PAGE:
Tortoiseshell butterfly migration reaches coast

07/11/2018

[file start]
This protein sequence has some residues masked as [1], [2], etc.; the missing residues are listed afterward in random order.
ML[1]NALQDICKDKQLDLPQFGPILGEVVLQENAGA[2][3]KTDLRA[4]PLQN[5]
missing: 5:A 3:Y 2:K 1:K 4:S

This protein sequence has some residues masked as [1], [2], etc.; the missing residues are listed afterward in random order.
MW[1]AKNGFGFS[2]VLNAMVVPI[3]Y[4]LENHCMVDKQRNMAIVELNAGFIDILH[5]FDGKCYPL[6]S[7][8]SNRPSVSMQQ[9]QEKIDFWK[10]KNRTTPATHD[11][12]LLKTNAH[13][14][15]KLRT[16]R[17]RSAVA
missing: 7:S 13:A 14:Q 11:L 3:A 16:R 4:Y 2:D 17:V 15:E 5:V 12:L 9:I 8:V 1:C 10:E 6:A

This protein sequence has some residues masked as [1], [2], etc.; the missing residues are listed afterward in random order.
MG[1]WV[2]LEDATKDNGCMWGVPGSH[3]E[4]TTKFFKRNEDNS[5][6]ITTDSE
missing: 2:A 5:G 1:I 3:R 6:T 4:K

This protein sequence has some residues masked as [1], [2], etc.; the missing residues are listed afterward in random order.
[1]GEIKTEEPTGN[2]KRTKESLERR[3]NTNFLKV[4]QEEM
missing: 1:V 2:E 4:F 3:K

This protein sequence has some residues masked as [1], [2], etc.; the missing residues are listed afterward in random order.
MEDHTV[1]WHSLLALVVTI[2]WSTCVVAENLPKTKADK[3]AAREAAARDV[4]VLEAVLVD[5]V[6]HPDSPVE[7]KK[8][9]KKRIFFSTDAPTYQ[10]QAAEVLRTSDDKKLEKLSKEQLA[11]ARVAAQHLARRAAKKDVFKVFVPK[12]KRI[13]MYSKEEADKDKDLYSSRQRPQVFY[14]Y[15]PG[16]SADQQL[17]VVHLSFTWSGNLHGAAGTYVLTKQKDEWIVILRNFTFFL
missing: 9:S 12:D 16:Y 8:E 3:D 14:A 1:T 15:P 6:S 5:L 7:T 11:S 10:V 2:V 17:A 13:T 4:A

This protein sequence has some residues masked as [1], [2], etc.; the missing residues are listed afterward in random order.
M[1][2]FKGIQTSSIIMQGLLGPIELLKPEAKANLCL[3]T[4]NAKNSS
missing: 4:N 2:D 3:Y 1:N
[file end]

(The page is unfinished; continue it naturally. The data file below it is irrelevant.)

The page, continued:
The tortoiseshell butterfly migration passing through West Marin over the last three weeks has been hard to miss. Butterflies ended up in bedrooms, trees and lunchboxes, and splattered on windows. “Although these butterflies migrate seasonally every year, their course is extremely variable and hard to predict,” said Arthur Shapiro, a University of California, Davis butterfly expert. “Their numbers can be in the hundreds of millions, but vary by five to six orders of magnitude. Every few years they’ll come plowing into cars on the highway, leaving a pad of yellow fat on the windshield.” The adults of the first generation of the year emerge in late May and generally migrate north-northeast and upslope. They lay eggs on the young sprouts of their host plants—wild lilacs—and this new generation continues to higher elevations, where they find new wild lilac growth to hold their eggs. The next adults emerge in late July and continue to migrate north by way of an internal sun compass that allows them to maintain a continuous direction throughout the day. The same individuals never migrate both north and south, and their exact orientation mechanism remains a mystery. The butterflies are generally found at Mendocino Pass, mid-elevation areas of the Sierra Nevada or Idaho, although there is no known reason for this pattern. The individuals seen migrating through West Marin in recent weeks are thought to be headed for the Trinity Alps, and their volume is unprecedented, according to Point Reyes National Seashore wildlife ecologist Dave Press, who has worked in the field for 21 years. “I can’t say that I’ve ever seen these numbers before. It’s a pretty unique event,” he said. Beginning in August, the new generation of butterflies begin to migrate south toward the highest elevations. They assemble on rocky summits above the tree line and estivate—a summer version of hibernation—to conserve energy, living off the fat from their caterpillar phase. As the days get shorter and nights get colder, they will begin to weave between mountains and migrate downslope to where they hibernate. They undertake this phase of travel individually, unlike the spring and summer migrations. As long as they remain, residents have an added incentive to drive cautiously. “It makes me feel guilty just to drive,” Inverness resident Sam Hinckley said at the peak of their presence. “I don’t want to run them over.”